Opinion: Columnists

In victory, Obama remains hostile and evasive

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Obama's first post-election press conference, if you could call it that, tells us a great deal about his attitude and the approach he intends to pursue in his second term, which is the same failed policy mix on steroids.

Obama's re-election, of course, gives him the right to pursue these policies, but it doesn't deny elected Republicans the right or relieve them of the duty to oppose them.

If Obama can glean any intelligible mandate from his victory, it is that relentless negative campaigning, demagoguery, divisive identity politics, deceit and superior political strategists targeting essential voters and voting districts work. So it should be no surprise that Obama is taking that lesson to heart and is already applying the same strategies going forward.

In short, Obama will continue to do what he does best: community organizing and campaigning. He is a perpetual campaign machine who pretends to aspire to bipartisanship while being the most partisan president we've had in decades.

In fairness, though Obama never did present an agenda beyond generalized brochure-worthy talking points in the last two weeks of the campaign, the American people witnessed in his first term what he stands for, and a majority didn't reject it. Granted, he completely distorted the causes of our ongoing economic problems and continued to blame George W. Bush for his own failures, but in the end, he still won. But so did congressional Republicans, whose mandate to oppose Obama's policies cannot be in serious doubt.

Obama's words and body language indicate he intends to be quite aggressive in his second term and more dictatorial. It was as if he regards his election as a coronation to kingship. His responses and deflections even to softball press questions and his hostile attitude toward elected GOP officials in the co-equal legislative branch make that abundantly clear.

In his first response, Obama repeated the mantra that this economy still suffers because of events that preceded his first term anointment. He offered the tautology that a growing economy depends on a thriving middle class. Yes, prosperity depends on people being prosperous, but the question is: How do we get there?

According to Obama, we do it through economic protectionism, rebuilding those roads and bridges he believes are responsible for creating the businesses that American entrepreneurs didn't build themselves, throwing more federal money at education, and, for good measure, reducing our deficit in a "balanced" way, which means his way (only on "the rich"). He expressed his openness to "compromise" and "new ideas" and then demonstrated in his remaining answers how insincere that bipartisan gesture was.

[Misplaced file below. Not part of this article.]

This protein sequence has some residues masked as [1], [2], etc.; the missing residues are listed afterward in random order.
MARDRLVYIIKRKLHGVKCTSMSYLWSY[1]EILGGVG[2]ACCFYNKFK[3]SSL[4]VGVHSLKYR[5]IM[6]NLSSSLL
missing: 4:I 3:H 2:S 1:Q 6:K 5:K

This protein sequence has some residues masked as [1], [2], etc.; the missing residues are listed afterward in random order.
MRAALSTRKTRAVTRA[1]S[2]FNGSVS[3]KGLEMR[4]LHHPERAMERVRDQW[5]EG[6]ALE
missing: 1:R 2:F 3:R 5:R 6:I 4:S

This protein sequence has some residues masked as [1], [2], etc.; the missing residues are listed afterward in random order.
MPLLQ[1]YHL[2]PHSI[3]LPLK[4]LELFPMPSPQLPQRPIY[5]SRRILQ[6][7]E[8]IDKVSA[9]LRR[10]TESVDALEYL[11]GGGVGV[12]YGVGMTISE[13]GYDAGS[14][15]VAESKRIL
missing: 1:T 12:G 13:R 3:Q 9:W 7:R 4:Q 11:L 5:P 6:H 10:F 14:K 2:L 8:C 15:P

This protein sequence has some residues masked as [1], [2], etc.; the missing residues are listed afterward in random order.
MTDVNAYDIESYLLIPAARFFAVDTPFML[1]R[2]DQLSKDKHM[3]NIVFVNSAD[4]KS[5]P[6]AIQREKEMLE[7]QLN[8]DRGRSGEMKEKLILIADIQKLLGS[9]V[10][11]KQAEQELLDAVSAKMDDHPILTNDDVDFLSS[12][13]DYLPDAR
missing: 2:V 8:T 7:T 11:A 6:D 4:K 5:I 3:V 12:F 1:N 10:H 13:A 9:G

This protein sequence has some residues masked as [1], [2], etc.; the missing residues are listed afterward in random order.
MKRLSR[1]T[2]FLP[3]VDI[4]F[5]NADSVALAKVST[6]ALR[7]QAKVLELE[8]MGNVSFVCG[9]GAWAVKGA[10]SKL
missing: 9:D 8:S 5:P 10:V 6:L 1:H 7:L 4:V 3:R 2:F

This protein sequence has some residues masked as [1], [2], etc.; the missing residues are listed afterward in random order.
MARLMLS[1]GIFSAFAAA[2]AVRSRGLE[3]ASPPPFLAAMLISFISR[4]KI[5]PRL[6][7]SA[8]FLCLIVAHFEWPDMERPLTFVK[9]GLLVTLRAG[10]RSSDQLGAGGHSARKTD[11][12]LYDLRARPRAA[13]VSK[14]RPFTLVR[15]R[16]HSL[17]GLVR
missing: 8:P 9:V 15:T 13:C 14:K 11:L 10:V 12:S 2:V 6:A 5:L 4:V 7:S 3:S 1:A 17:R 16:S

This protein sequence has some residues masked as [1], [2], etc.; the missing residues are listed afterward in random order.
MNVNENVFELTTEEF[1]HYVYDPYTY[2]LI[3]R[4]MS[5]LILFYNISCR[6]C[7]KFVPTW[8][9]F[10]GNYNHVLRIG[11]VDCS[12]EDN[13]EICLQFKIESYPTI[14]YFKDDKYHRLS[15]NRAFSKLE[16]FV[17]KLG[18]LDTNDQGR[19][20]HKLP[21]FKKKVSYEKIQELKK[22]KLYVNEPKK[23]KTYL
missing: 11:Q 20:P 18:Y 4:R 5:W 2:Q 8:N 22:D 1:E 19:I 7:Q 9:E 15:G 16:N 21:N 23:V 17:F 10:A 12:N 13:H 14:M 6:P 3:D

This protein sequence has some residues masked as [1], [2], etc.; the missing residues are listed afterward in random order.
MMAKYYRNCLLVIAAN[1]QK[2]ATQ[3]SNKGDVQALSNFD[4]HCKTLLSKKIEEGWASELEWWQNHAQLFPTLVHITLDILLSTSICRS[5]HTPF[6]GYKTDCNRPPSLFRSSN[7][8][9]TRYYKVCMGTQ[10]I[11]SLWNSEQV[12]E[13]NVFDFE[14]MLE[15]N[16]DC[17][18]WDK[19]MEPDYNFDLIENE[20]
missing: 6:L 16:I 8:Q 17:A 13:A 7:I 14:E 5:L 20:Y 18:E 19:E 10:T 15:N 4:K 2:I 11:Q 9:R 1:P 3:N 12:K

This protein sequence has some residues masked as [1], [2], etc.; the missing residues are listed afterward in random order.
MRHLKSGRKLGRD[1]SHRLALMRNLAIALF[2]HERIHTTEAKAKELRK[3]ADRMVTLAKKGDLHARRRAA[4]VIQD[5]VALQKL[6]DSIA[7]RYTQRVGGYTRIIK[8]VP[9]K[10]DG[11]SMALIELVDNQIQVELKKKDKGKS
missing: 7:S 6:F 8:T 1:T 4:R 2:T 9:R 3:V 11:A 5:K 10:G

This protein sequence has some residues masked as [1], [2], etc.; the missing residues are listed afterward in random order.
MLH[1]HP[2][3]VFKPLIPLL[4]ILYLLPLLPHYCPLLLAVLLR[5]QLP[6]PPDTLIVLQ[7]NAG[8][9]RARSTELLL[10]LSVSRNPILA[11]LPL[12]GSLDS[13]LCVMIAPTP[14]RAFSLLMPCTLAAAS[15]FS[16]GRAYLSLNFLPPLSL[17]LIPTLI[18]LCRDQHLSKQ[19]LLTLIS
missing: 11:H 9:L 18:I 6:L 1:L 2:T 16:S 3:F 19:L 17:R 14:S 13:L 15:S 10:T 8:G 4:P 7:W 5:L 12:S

In Obama-speak, "balance" means weighted against the rich. It makes no economic sense to increase tax rates on the highest income producers when many small businesses responsible for most American jobs fall into that category. It will further retard economic growth and yield insufficient revenues to make a dent in our deficits or debt.

After making it emphatically clear that it would be his way or the highway, Obama said, yet again, that the American people just want the parties to work together. On the most important issue facing us, spending, especially on entitlements, he didn't even bother to pretend to have a plan.

Obama refused to offer any information on the Benghazi and Petraeus scandals, saying he didn't "want to comment on the specifics of the investigation," a line he would repeat at every potentially useful juncture in the conference.

He even ducked a generic question on whether he should have been told before the election that the CIA chief was under investigation. But what does the investigation have to do with his opinion? The question wasn't calling for a factual response. More suspect was his claim that if he had been told, he would have been criticized for interfering with a criminal investigation. What? To inform the nation's chief law enforcement authority about details of an investigation under his domain would constitute interfering? That's just bizarre.

As in the second presidential debate, Obama revealed his true personality and his intolerance for being challenged. When asked about Sen. McCain and Sen. Graham's call for an investigation into Benghazi and their opposition to Obama's possible appointment of Susan Rice for secretary of state, he became visibly livid and pugnacious, warning the senators that if they go after Rice, "then they've got a problem with me."

Also, he couldn't conceal his contempt for a reporter who dared to question why he hadn't provided families of the Benghazi victims more answers.

In his first term, Obama routinely abused his authority and paid no price for his usurpations. If there were any doubt before the election that Obama intended to unilaterally impose his will and avoid accountability for it in his second term, he has now eviscerated it.

I trust Republican congressional leaders didn't miss the unmistakable signals.

Examiner columnist David Limbaugh is nationally syndicated by Creators Syndicate (www.creatorsyndicate.com).

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